The Camino del Norte or Northern Way is the Camino route taking pilgrims along the wonderful Northern coast of ‘Green Spain’ from the Basque Country, across Cantabria, Asturias and on to Santiago de Compostela, in Galicia. Along the way, you will discover fascinating cities and fishing villages, swim in beautiful sandy beaches and taste delicious seafood. Coastal beauty and foodie culture are at their best on this Camino route. Contact our travel team to learn more about the Camino del Norte.
You can start your Camino del Norte journey from the town of Irun or the chic seaside city of San Sebastián (Donosti in Basque) which is a real paradise for foodies: it is in fact in the top 10 cities with highest number of Michelin stars in Europe. Feel inspired at the Guggenheim Museum in Bilbao; stroll by the royal palace in Santander; sample Asturias famous cider; be amazed by the Cathedrals Beach in Ribadeo or step back in time in medieval Mondoñedo.
It takes just over 5 weeks to walk the full Camino del Norte from San Sebastian to Santiago. The last 100kms of the trail will take you all the way from the market town of Vilalba to historic Santiago de Compostela. You can also choose to start walking or cycling from different points along the way.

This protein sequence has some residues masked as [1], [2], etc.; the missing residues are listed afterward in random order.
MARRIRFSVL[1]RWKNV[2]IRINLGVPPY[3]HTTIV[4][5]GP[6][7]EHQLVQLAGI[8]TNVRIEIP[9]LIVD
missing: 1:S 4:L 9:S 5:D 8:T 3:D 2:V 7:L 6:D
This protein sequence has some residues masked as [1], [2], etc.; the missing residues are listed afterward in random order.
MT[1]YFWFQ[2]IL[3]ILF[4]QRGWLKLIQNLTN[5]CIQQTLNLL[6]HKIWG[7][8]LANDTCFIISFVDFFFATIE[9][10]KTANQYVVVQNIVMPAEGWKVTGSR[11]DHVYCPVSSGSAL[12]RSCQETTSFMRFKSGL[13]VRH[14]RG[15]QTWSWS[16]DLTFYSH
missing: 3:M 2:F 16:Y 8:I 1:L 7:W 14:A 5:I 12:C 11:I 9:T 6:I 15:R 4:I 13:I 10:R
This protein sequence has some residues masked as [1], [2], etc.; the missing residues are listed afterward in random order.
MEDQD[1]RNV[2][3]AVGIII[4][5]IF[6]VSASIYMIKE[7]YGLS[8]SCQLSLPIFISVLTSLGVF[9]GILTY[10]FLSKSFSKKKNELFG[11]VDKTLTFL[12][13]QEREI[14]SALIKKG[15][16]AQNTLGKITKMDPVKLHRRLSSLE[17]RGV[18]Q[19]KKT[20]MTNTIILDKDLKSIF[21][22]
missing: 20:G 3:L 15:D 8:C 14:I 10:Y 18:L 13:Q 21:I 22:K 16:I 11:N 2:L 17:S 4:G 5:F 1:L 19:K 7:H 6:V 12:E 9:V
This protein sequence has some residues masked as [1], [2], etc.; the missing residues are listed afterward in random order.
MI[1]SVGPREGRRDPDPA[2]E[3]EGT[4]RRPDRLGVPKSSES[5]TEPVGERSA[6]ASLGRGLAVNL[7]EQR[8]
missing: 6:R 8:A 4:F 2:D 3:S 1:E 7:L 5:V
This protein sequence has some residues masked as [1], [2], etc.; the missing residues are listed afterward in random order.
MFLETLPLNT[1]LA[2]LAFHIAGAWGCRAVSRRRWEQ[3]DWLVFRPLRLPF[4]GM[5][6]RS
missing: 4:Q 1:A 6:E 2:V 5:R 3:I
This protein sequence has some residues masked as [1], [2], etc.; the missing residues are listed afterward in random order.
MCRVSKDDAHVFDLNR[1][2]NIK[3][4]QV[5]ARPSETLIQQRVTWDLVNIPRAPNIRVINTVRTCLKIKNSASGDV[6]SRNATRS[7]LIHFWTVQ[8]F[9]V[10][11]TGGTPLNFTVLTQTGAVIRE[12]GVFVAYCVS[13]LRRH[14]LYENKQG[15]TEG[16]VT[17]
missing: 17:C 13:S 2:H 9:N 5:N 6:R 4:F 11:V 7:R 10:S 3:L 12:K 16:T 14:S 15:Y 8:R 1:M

In order to get your Compostela pilgrim certificate in Santiago, remember you will need to walk a minimum of 100kms into Santiago (we suggest you start in Vilalba) or cycle at least the last 200kms of the route (we suggest you start in Navia).
Along with the Original Camino, the Camino del Norte became a prominent pilgrimage route in the early history of the Camino, in the 9th and 10th centuries. While the Camino Frances then became the most travelled of all routes, the Camino del Norte still maintained a regular flow of pilgrims until the 18th century.
This Camino de Santiago route attracted not only pilgrims from the North of the Iberian Peninsula but also from overseas from faraway lands such as Scandinavia, England, Flanders and Germany: many pilgrims would make the journey by sea to some of the ports of Northern Spain before continuing on foot to Santiago de Compostela. Many of them would also stop in Oviedo to visit the relics of San Salvador.
From Oviedo you can actually continue your trip joining the Camino Primitivo.
The Camino del Norte joins the Camino Frances in Arzúa, a couple of days away from Santiago. Read more Camino del Norte articles on our blog.